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Same-Sex Divorce: What Should I Know?

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Historically, same-sex couples faced significant obstacles concerning their legal right to marry. This was primarily because not all states recognized it as a lawful practice. However, in 2015, same-sex marriage was declared legal in all fifty states, rendering all state bans unconstitutional. The decision in the case Obergefell v. Hodges marked a milestone in recognizing marriage equality rights for LGBTQ partners. It’s crucial to note that with marriage equality came divorce equality. Although, in today’s society, same-sex couples are treated the same as their heterosexual counterparts, the LGBTQ community faces unique challenges when divorcing. If you’re seeking a same-sex divorce, please don’t hesitate to contact an adept Ocean County Divorce Attorney who can help guide you through this complex legal process.  

What Are the Legal Considerations for Same-Sex Divorce?

If you tied the knot in a legal same-sex marriage state before its approval at the federal level, there are a few things you should be aware of if you plan on dissolving your marriage. Before the ratification of marriage equality, obtaining a divorce was challenging for LGBTQ partners. Couples who lived in states that didn’t recognize same-sex marriages were rarely authorized to get a divorce in those states. This is because many couples ventured to same-sex-friendly states to get married. As such, they likely do not meet the state’s residency requirements to obtain an official divorce. Typically, couples must prove they resided in the state for six months to be eligible for a divorce in that state.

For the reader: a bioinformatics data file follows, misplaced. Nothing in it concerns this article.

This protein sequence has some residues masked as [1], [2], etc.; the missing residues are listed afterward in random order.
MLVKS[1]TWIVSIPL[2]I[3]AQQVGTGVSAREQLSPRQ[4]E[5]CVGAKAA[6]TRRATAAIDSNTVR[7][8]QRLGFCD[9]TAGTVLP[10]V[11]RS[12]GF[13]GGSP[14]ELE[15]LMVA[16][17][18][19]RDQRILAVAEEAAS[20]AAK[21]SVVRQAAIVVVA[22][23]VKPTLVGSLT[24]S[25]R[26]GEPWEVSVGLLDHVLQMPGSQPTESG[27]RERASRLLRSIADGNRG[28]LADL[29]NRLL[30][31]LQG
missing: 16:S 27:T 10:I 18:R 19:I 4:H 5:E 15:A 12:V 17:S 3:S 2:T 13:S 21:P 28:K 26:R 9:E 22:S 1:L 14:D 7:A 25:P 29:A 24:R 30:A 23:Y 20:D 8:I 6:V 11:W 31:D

If the union took place after marriage equality was approved at the federal level, couples may face unique obstacles during property division. While same-sex couples are treated the same as their heterosexual counterparts, there is a significant difference in how property and debts are divided during the dissolution of marriage. New Jersey is an equitable distribution state, meaning the couple’s marital assets will be split fairly but not equally. LGBTQ couples who have been together for many years may be treated as though they’ve only been together for those few years that they were legally married. If you were in a relationship for 20 years but were legally married for only three years, the court would only include assets accumulated during those three years of marriage. Therefore, assets accrued before the marriage will not be considered during property division.

For more information about the unique obstacles same-sex couples face during the dissolution of marriage, it’s in your best interest to contact a determined attorney from the Law Office of Sarina Gianna, LLC. Allow our firm to represent your interests today to maximize your chances of achieving the best possible outcome for your case.